The hybridization process is generally very specific. The labeled probe will not combine with sample DNA or RNA if the two nucleotide entities do not share substantial complementary base pair organization standard. Hybridization can take from three to 48 hours depending on given conditions.
However, as a practical matter there is always non-specific binding of the labeled probe to supports which appears as "background noise" on detection. Background noise reduces the sensitivity of an assay. Unhybridized DNA probe is subsequently washed away. The nitrocellulose sheet is placed on a sheet of X-ray film and allowed to expose. The X-ray film is developed with the exposed areas of the film identifying DNA fragments which have been hybridized to the DNA probe and therefore have the base pair sequence of interest.
The use of radioactive labeling agents in conjunction with Southern assay techniques have allowed the application of nucleic acid assays to clinical samples. Radioactive decay is detectable even in clinical samples containing extraneous proteinaceous and organic material. However, the presence of extraneous proteinaceous and organic material may contribute to nonspecific binding of the probe to the solid support. Moreover, the use of radioactive labeling techniques requires a long exposure time to visualize bands on X-ray film. A typical Southern procedure may require 1 to 7 days for exposure. The use of radioactive labeling agents further requires special laboratory procedures and licenses.
The above problems associated with assays involving radioisotopic labels have led to the development of techniques employing nonisotopic labels. Examples of nonisotopic labels include enzymes, luminescent agents, and dyes. Luminescent labels emit light upon exitation by an external energy source and may be grouped into categories dependent upon the source of the exciting energy, including: radioluminescent labels deriving energy from high energy particles; chemiluminescent labels which obtain energy from chemical reactions; bioluminescent labels wherein the exciting energy is applied in a biological system; and photoluminescent or fluorescent labels which are excitable by units of electromagnetic radiation (photons) of infrared, visual or ultraviolet light. See, generally, Smith et al., Ann, Clin. Biochem., 18: 253, 274 (1981).
Nonisotopic assay techniques employing labels excitable by nonradioactive energy sources avoid the health hazards and licensing problems encountered with radioisotopic label assay techniques. Moreover, nonisotopic assay techniques hold promise for rapid detection avoiding the long exposure time associated with the use of X-ray film.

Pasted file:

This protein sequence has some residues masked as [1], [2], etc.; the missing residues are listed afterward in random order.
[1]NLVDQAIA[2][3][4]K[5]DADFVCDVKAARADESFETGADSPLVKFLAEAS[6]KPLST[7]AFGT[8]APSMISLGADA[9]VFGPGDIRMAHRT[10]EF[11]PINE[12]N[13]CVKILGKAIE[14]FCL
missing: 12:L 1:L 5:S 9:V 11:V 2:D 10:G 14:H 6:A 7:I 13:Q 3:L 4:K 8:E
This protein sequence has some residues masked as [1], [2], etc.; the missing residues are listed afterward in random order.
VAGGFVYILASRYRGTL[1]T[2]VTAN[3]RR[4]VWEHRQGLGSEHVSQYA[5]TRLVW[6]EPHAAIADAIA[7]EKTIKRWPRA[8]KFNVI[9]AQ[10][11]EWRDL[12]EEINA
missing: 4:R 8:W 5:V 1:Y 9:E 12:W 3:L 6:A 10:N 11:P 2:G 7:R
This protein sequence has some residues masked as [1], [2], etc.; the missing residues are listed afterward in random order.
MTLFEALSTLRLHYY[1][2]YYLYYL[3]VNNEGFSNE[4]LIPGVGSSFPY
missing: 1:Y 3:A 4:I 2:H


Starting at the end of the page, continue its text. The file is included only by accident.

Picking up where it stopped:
However, nonisotopic assays have not conveyed the sensitivity or specificity to assay procedures necessary to be considered reliable. In luminescent assays, the presence of proteins and other molecules carried in biological samples may cause scattering of the exciting light or may absorb light in the spectrum of emission of the luminescent label, resulting in a quenching of the luminescent probe.
In enzymatic assays, the presence of proteins and other molecules carried in biological samples may interfere with the activity of the enzyme.
Similarly, in colorimetric assays, the change in color may not be detectable over proteins and other materials carried in biological samples.
Embodiments of the present invention are concerned with target and background capture on supports and on retrievable supports including magnetic particles. Magnetic particles have been suggested as supports for the synthesis of organic compounds, including oligomers such as DNA, RNA, polypeptides, and other multiunit molecules that have a defined sequences. See, for example, European Patent Application No. 83112493.8 to Steven A. Benner and Genetics Institute. However, magnetic particles have not been suggested as retrievable supports for target capture and background removal.
Other utilization of magnetic particles has included magnetic fluids in the blood, R. Neubauer, IEEE transactions on magnetics MAG-9, 445 (1973); attachment of functional group for separation of biomolecules, U.S. Pat. No. 3,970,518 to I. Giaver; labelling of cell-surface receptors, S. Margel et al., Jour. Imm. Meth. 28:341-53 (1979); attachment to drugs for magnetic targeting during therapeutic, A. Senyei et al., J. App. Phys., 49 (6): 3578 (1978), K. Wieder et al., Pro. Soc. of Exp. Bio. Med., 58:141 (1978), K. Mosbach and U. Shroeder, FEBS letters 102:112 (1979); selective separation of viruses, bacteria, and other cells, R. Molday et al., Nature 268:438 (1977); and incorporation of magnetic particles as support in gel affinity chromatography for biological polymers, K. Mosbach and L. Anderson, Nature 270:359 (1977), which are incorporated herein by reference.